Friday, 2nd July 2021
ASX 200 Index (XJO)
The financial year of 20/21 was a stellar performance for the XJO, with the index recording a 23.2% gain for the year. Stocks within the banking sector have mostly recovered from the pandemic lows in March 2020. The Big 3 iron ore producers (BHP, Fortsecue and RIO) have made new highs as the demand for the red metal continues unabated. Technology stocks, such as Afterpay and Zip Co., peaked back in February when the market truly believed in the Buy Now Pay Later (BNPL) sector. These companies are yet to record a profit.
Crypto currencies have rocketed this year, alongside Non Fungible Tokens (NFT’s), with the main driver of these instruments being predominantly young, novice investors. Markets are always ready to hand out lessons and it would appear that a lesson is being learnt with the crypto universe being sold off aggressively in the past 3 months.
Australia was lauded as a beacon in how to handle the COVID-19 threat, but the lack of vaccinations this year is quickly forcing a rethink of that view. Lock downs are not good for the economy and if they continue there will be pressure to reintroduce programs like JobKeeper. However, with a projected debt of $1 trillion, the federal government is reluctant to dip into its pockets at this stage.
On a technical note, the XJO still has hasn’t broken out of the bar pattern set on 21st of June. A break of 7216 on the downside or 7368 on the upside is needed to determine the direction of the market for the next few weeks or months.
Volatility Index (VIX)
ASX Sector Movements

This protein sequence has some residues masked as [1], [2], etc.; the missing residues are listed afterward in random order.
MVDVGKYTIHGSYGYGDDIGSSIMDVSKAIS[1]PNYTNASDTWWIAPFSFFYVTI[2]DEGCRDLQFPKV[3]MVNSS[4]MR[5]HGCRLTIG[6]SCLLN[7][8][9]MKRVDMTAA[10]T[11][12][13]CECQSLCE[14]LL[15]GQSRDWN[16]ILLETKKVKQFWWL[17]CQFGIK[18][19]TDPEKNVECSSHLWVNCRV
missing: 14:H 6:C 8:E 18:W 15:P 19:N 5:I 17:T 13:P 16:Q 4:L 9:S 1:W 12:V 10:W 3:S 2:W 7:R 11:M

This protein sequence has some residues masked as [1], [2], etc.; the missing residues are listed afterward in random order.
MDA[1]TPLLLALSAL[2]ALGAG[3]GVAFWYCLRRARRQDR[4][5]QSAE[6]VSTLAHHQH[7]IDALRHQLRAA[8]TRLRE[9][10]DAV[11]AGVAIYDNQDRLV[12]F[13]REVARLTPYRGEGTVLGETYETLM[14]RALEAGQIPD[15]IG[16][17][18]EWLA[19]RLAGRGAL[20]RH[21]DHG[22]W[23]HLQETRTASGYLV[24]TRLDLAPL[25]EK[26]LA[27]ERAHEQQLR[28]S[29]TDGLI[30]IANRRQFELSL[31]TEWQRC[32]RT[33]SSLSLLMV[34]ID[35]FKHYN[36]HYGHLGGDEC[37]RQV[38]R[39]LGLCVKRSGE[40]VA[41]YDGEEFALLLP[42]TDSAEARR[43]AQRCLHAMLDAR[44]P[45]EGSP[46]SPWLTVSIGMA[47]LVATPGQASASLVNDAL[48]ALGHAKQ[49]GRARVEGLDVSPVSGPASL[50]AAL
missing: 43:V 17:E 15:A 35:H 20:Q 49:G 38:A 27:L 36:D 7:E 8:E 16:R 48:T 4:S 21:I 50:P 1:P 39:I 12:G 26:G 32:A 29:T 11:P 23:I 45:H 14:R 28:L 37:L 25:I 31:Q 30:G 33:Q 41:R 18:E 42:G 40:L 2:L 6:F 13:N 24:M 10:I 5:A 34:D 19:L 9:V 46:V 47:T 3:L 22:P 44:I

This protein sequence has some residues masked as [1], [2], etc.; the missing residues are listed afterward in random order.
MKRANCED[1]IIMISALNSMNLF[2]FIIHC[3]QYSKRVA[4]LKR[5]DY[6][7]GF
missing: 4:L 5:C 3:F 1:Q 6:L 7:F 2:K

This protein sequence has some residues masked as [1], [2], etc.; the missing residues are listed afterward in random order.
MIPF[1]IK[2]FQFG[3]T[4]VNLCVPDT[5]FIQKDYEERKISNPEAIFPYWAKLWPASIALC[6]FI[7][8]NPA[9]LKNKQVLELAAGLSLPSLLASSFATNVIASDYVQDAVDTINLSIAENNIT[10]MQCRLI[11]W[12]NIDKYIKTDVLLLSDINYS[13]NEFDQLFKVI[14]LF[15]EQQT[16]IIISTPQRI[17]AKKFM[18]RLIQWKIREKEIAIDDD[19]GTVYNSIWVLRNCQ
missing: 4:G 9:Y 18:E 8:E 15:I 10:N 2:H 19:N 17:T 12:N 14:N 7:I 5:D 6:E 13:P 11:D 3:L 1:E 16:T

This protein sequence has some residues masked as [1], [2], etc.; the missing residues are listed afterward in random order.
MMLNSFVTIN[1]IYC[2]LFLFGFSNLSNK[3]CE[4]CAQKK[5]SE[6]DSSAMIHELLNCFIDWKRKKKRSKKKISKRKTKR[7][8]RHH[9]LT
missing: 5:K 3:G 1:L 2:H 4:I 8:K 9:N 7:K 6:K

ASX Index Movements
A few weeks ago we explored the notion of Quantitative Easing and the effect it has on financial systems and the economy. There was an unusual situation in the Repo market, which is a mechanism the banks in America get overnight cash to square their books for the day. Normally, the banks will sell bonds to the US Federal reserve and pay to get cash back the next day.
With the Fed still buying US$120bn worth of bonds each month, the US financial system is awash with cash and the Reverse Repo, whereby banks deposit cash on the Fed’s account overnight, has grown to US$1 trillion. Banks have nowhere else to put the money.
Over the past 12 months the total commercial and industrial loans on bank balance sheets has declined from US$3 trillion to US$2.5 trillion, despite the supposed rebound in the US economy. Banks are reporting that there is no demand for credit and US consumers are sitting on US$2.3 trillion in savings.
The current monetary policy of the Fed has been compared to pushing on a string, which contributes to a slowing of the economy. Unfortunately for the Fed, any changes to their QE program will be seen as a failure as inflation rates are running at multi-decade highs.